In the short time since my last blog update, there have been a number of revelations which coincide with the start of Charm's third trimester. They are random and mostly unrelated, so here goes:

1. Charm is not a good neighbor. We learned this when she meandered up to Captain's stall at dinner time (okay, she was loose grazing, which I guess is my fault but I was watching her, just couldn't react quickly enough). Captain did not want to share his grain, and he promptly bit Charm in the face. He caught her on the bone above her left eye, and opened up a pretty deep gash. This was the day of the barn holiday party, and Dr. Caputo was out holiday shopping. We called Palm Beach Equine, and who should be on call but Charm's fertility vet, Dr. Bob Smith. Dr. Smith drove down from Loxahatchee and did a top-notch stitching job.

2. Dr. Bob Smith's daughter, Jennifer, is a 3L at UF Law School who actually has experience in probate litigation. I wouldn't have known this if Charm had not tried to snatch Captain's dinner. We will stay in touch with Jennifer as she finishes school and takes the Bar Exam. If any of my Florida lawyer-colleagues is looking for talent, you will want to meet Jennifer.

3. My uterus was 30% smaller than an average uterus, despite the fact that I carried Jordan to full term and he was born at 7 pounds 10 ounces.

4. I say "was" because said smallish uterus and I parted ways surgically on December 23. I feel entitled to a Guinness record because I rode Charm exactly 5 days after surgery. The revelation here is that robotic arthroscopic surgery is MUCH easier to recover from than traditional surgery. Thanks Dr. Andrea Bayer!

5. Yoshi and I had some personality profile analyses done for everyone in our office. I was told that I should NEVER work for anyone else. Thanks, Einstein. It would have been helpful to have that little tip 20 years ago. Continued apologies for all those who attempted to supervise me over the years -- you know who you are.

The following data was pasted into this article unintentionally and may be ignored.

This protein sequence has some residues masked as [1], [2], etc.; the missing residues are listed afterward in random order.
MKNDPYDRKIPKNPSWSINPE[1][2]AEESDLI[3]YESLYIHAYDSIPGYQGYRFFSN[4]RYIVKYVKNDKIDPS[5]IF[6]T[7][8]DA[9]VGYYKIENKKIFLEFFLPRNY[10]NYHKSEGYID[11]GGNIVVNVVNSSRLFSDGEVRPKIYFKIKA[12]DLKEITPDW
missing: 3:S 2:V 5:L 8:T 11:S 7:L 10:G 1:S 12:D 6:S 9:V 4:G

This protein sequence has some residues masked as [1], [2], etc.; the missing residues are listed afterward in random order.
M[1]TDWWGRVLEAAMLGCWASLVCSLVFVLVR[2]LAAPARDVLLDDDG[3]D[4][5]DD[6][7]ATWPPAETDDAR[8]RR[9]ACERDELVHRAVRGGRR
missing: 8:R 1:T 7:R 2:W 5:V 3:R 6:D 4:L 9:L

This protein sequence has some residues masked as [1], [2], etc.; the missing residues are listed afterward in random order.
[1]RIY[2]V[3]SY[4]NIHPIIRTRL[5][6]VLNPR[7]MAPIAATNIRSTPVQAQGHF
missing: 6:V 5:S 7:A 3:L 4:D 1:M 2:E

6. Charm, who is usually lazy and happy to be part of the herd, can run like a bat out of hell back to the barn at suppertime when she thinks she can get away with it. So ends Charm's career as a p/t trail hack.
Meet, "Esther Uterus"

7. My knee, which I twisted slipping and falling in the shower in December, strangely hurts worst in my sleep -- unless I sleep on my back with my legs propped up. So, Andrew finally gets that adjustable bed. (Tom Cunningham, a neighbor, calls it the "Medicare Part D Bed").

8. On the website, one can actually purchase a plush toy uterus, or pretty much any organ. Check it out. Picture of Esther Uterus (thanks Rona and Bob) is attached.

9. The movie version of Wolf of Wall Street was not as interesting as the book. I actually worked on the legal team for brokerage Stratton Oakmont when I was an associate at Squadron Ellenoff in NY. Interesting times. The movie was entertaining but there was a lot of artistic license. My biggest issue with the movie was that while Leonardo DiCaprio is a great actor, his portrayal of Jordan Belfort lacked the Jewish ethnicity that I think was required. He seemed more Italian than anything.

10. Totally random but I learned last night (thanks to Google) that the Guiness Record for World's tallest living horse is held by Big Jake, a Belgian from Michigan, who stands at 20 hands 2.75 inches. That's two feet taller than Charm. He weighted 240 pounds at birth! His dam surely did not have a smallish uterus.

Two and a half months left and counting down ... stay tuned!!!

Amy B. Beller

Friday, December 6, 2013



I feel like once you're in December, you blink and you're in mid-January. So before this holiday season gallops by, it's time for another blog update.